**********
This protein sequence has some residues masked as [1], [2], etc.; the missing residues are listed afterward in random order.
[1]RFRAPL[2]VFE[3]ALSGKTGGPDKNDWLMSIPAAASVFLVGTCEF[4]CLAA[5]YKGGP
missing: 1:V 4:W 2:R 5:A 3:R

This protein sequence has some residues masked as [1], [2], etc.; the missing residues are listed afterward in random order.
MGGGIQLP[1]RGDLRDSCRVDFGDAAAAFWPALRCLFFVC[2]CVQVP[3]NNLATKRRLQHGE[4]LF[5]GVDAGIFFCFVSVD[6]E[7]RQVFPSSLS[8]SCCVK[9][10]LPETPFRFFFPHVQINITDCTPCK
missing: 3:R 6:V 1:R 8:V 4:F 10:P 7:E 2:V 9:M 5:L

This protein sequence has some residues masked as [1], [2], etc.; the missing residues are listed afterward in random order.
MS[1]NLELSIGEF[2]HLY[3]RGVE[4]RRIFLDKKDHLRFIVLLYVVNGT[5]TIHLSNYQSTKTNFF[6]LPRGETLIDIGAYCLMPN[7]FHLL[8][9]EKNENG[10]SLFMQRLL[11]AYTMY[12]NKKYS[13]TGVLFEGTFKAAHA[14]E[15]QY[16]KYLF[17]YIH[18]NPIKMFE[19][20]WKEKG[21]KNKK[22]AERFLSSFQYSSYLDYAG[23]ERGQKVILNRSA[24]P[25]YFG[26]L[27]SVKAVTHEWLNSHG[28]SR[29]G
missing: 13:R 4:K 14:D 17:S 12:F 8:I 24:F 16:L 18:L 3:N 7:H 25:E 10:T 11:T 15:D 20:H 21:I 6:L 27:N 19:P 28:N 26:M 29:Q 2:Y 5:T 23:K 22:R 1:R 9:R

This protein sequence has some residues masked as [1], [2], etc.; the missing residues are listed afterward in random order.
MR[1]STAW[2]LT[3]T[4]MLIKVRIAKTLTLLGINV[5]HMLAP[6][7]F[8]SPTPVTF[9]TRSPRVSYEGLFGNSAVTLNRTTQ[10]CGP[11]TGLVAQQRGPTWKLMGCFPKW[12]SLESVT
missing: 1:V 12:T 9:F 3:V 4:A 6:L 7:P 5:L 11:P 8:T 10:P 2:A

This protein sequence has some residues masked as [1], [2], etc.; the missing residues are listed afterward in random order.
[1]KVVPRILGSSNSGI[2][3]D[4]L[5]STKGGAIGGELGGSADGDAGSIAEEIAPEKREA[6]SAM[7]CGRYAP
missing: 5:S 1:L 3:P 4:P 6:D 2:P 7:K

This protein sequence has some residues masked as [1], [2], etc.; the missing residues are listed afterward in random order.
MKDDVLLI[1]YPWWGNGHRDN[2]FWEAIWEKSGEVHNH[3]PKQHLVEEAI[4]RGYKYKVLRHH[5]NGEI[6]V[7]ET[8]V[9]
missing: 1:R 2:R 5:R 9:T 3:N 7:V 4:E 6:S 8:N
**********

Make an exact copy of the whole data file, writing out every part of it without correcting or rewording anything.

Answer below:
This protein sequence has some residues masked as [1], [2], etc.; the missing residues are listed afterward in random order.
[1]RFRAPL[2]VFE[3]ALSGKTGGPDKNDWLMSIPAAASVFLVGTCEF[4]CLAA[5]YKGGP
missing: 1:V 4:W 2:R 5:A 3:R

This protein sequence has some residues masked as [1], [2], etc.; the missing residues are listed afterward in random order.
MGGGIQLP[1]RGDLRDSCRVDFGDAAAAFWPALRCLFFVC[2]CVQVP[3]NNLATKRRLQHGE[4]LF[5]GVDAGIFFCFVSVD[6]E[7]RQVFPSSLS[8]SCCVK[9][10]LPETPFRFFFPHVQINITDCTPCK
missing: 3:R 6:V 1:R 8:V 4:F 10:P 7:E 2:V 9:M 5:L

This protein sequence has some residues masked as [1], [2], etc.; the missing residues are listed afterward in random order.
MS[1]NLELSIGEF[2]HLY[3]RGVE[4]RRIFLDKKDHLRFIVLLYVVNGT[5]TIHLSNYQSTKTNFF[6]LPRGETLIDIGAYCLMPN[7]FHLL[8][9]EKNENG[10]SLFMQRLL[11]AYTMY[12]NKKYS[13]TGVLFEGTFKAAHA[14]E[15]QY[16]KYLF[17]YIH[18]NPIKMFE[19][20]WKEKG[21]KNKK[22]AERFLSSFQYSSYLDYAG[23]ERGQKVILNRSA[24]P[25]YFG[26]L[27]SVKAVTHEWLNSHG[28]SR[29]G
missing: 13:R 4:K 14:D 17:S 12:F 8:I 24:F 16:L 18:L 3:N 7:H 25:E 10:T 11:T 15:D 20:H 21:I 6:L 27:N 19:P 28:N 26:M 29:Q 2:Y 5:T 23:K 22:R 1:R 9:R

This protein sequence has some residues masked as [1], [2], etc.; the missing residues are listed afterward in random order.
MR[1]STAW[2]LT[3]T[4]MLIKVRIAKTLTLLGINV[5]HMLAP[6][7]F[8]SPTPVTF[9]TRSPRVSYEGLFGNSAVTLNRTTQ[10]CGP[11]TGLVAQQRGPTWKLMGCFPKW[12]SLESVT
missing: 1:V 12:T 9:F 3:V 4:A 6:L 7:P 5:L 11:P 8:T 10:P 2:A

This protein sequence has some residues masked as [1], [2], etc.; the missing residues are listed afterward in random order.
[1]KVVPRILGSSNSGI[2][3]D[4]L[5]STKGGAIGGELGGSADGDAGSIAEEIAPEKREA[6]SAM[7]CGRYAP
missing: 5:S 1:L 3:P 4:P 6:D 2:P 7:K

This protein sequence has some residues masked as [1], [2], etc.; the missing residues are listed afterward in random order.
MKDDVLLI[1]YPWWGNGHRDN[2]FWEAIWEKSGEVHNH[3]PKQHLVEEAI[4]RGYKYKVLRHH[5]NGEI[6]V[7]ET[8]V[9]
missing: 1:R 2:R 5:R 9:T 3:N 7:V 4:E 6:S 8:N